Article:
Is there a timeframe in which an amendment must be done to a road maintenance agreement is the names of the roads changed? 5 Answers as of February 18, 2013

My husband and I purchased our home in 2010. We asked the Realtor if any association fees were attached and were told "no". We were sued in 2012 by a Road Maintenance Association that was supposedly formed 20+ years ago for money to repave our road plus snow removal. Our road is currently a state road but listed as a HARP road with low priority. The judge ruled in our favor because the name of our street did not match the association's original agreement. We recently found out that our road's name was changed in 2007 from what the association agreement said originally to what our deed says now. We are being taken back to court over this and they are arguing that the name of the road does not matter. Shouldn't there have been some kind of amendment done to their agreement back when the name of the road changed? Is there a statute of limitations on that kind of agreement? Please help. Thank you.

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Paul Whitfield and Associates P.A.
Paul Whitfield and Associates P.A. | Paul L. Whitfield
You are not going to get a quick answer to a complicated real estate matter. You need to get the best real estate lawyer you can find to sort this out so it makes sense and then act accordingly. I suspect you will pay whatever it takes to maintain the road and you may, MAY, have a claim against the Realtor or someone else (title searcher) who misinformed you or falsely informed you about the road. The road is there. Everybody should have seen it and know the deal.
Answer Applies to: North Carolina
Replied: 2/18/2013
S. Joseph Schramm | Joseph Schramm
They do have an argument can probably refile the suit if the judge dismissed the case simply because the name on the agreement is incorrect. The will probably file what would be a complaint stating the name of the street then and now. Whether or not they prevail in their suit is another matter and probably depends on facts that are not included in your summary. Does this association still provide road service or did it stop after the road became a state road? If they no longer service the road, are the fees sought by the association for years past when the prior owner were there. If so, how long. If the Association is still providing services does the agreement require them to perform a certain minimum amount of maintenance and repair. Is the agreement a covenant running with the land ( i . e . an agreement that binds all the owners signing the agreement as well as future owners of the property). If so, is there a limit on the amount of time it is supposed to last. Can future owners such as yourself opt out of the agreement if it is not a covenenant running with the land. Whether or not there would be any applicable statute of limitations and how long it would be would also depend on the answers to some of these questions. You probably should invest some time having an in-depth consult with counsel to examine the agreement and the facts more closely.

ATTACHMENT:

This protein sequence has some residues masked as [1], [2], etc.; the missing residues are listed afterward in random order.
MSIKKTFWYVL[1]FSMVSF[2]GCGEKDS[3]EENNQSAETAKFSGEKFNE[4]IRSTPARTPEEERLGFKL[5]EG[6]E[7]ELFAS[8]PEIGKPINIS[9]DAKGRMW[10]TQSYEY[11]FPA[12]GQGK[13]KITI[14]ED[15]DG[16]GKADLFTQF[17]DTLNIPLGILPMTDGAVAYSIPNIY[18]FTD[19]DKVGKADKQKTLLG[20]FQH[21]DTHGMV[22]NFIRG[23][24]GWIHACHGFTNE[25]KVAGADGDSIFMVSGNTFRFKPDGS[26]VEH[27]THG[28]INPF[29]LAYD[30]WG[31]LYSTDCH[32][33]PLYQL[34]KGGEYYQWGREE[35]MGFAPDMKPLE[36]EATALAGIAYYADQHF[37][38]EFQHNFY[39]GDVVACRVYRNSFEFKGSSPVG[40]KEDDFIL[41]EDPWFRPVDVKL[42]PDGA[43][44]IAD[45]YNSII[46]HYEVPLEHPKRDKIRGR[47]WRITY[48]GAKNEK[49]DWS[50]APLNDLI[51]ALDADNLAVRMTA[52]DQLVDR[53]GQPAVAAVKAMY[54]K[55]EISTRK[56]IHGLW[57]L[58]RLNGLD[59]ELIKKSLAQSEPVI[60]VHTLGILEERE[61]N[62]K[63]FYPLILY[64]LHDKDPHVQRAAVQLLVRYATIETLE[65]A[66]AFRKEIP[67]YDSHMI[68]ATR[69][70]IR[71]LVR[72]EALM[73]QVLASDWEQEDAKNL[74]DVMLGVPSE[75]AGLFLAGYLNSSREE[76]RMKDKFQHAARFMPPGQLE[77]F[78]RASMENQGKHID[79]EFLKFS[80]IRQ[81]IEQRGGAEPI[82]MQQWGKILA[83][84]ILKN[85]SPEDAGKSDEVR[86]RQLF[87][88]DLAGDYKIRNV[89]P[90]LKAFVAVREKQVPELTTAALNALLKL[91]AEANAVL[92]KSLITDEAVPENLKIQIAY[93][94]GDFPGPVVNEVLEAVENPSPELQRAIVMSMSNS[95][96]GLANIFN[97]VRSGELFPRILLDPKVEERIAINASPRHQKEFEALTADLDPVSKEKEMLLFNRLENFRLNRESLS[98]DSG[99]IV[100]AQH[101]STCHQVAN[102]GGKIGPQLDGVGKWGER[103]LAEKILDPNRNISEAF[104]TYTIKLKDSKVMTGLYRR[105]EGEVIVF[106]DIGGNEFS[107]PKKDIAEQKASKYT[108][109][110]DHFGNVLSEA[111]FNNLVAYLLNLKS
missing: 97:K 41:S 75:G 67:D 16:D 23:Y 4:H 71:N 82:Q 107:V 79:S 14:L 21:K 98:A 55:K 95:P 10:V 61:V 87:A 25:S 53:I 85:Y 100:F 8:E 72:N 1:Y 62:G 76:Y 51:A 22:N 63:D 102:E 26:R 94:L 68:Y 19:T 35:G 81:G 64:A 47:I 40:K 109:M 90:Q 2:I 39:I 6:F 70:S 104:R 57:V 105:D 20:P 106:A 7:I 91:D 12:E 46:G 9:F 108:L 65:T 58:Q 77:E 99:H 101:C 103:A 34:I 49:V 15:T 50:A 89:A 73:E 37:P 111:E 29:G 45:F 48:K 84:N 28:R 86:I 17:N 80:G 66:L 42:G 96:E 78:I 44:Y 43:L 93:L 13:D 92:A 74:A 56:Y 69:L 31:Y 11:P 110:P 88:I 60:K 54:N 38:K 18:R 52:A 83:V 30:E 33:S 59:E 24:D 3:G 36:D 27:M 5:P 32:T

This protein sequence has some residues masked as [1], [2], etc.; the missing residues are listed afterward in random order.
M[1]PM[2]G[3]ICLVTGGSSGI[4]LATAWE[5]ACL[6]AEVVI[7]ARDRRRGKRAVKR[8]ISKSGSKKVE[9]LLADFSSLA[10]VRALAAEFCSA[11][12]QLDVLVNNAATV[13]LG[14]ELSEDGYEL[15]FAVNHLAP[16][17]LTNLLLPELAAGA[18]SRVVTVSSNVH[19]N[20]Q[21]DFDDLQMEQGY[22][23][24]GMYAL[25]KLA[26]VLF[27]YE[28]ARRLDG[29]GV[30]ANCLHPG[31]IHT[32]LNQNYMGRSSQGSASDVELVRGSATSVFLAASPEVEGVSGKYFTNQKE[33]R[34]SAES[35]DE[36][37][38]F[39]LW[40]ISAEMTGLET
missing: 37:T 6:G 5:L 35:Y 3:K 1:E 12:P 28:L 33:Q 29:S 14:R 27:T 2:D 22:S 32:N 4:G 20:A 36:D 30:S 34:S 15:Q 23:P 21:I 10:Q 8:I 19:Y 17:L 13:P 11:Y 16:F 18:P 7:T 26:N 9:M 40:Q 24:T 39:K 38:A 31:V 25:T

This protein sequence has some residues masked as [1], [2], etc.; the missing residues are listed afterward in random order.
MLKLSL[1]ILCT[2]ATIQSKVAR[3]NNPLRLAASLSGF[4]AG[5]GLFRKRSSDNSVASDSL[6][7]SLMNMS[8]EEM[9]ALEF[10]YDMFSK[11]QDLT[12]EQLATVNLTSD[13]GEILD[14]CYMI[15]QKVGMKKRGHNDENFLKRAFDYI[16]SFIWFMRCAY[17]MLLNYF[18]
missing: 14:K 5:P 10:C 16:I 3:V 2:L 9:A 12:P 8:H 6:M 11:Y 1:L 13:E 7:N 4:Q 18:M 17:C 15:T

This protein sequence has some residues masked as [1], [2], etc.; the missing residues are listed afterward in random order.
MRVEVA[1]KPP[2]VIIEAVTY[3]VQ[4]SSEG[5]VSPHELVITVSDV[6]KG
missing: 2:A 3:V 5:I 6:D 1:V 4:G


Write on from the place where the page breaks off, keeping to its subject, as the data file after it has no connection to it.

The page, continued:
Answer Applies to: Pennsylvania
Replied: 2/18/2013
Lombardi Law Firm
Lombardi Law Firm | Steve Lombardi
This is a difficult question to answer without knowing the state, county and/or city and town. There is no blanket or general answer to be given.
Answer Applies to: Iowa
Replied: 2/18/2013
Michael Breczinski
Michael Breczinski | Michael Breczinski
When the agreement was set up was it a State Road. If it became one later then maybe that cancels the agreement since the State is now liable. I don't think it may legal for a private entity to maintain a public road.
Answer Applies to: Michigan
Replied: 2/17/2013
Frank Law Group, P.C.
Frank Law Group, P.C. | David E. Frank
If in CA, yes. There is a 4 year statute of limitation. That means they can't recover amounts unpaid which are more than four years old from the date they file the lawsuit. Also, under the doctrine of res judicata, if they already sued and lost, they can't sue again to recover what they were trying to recover from you in the first lawsuit. Hope that helps.
Answer Applies to: California
Replied: 2/17/2013
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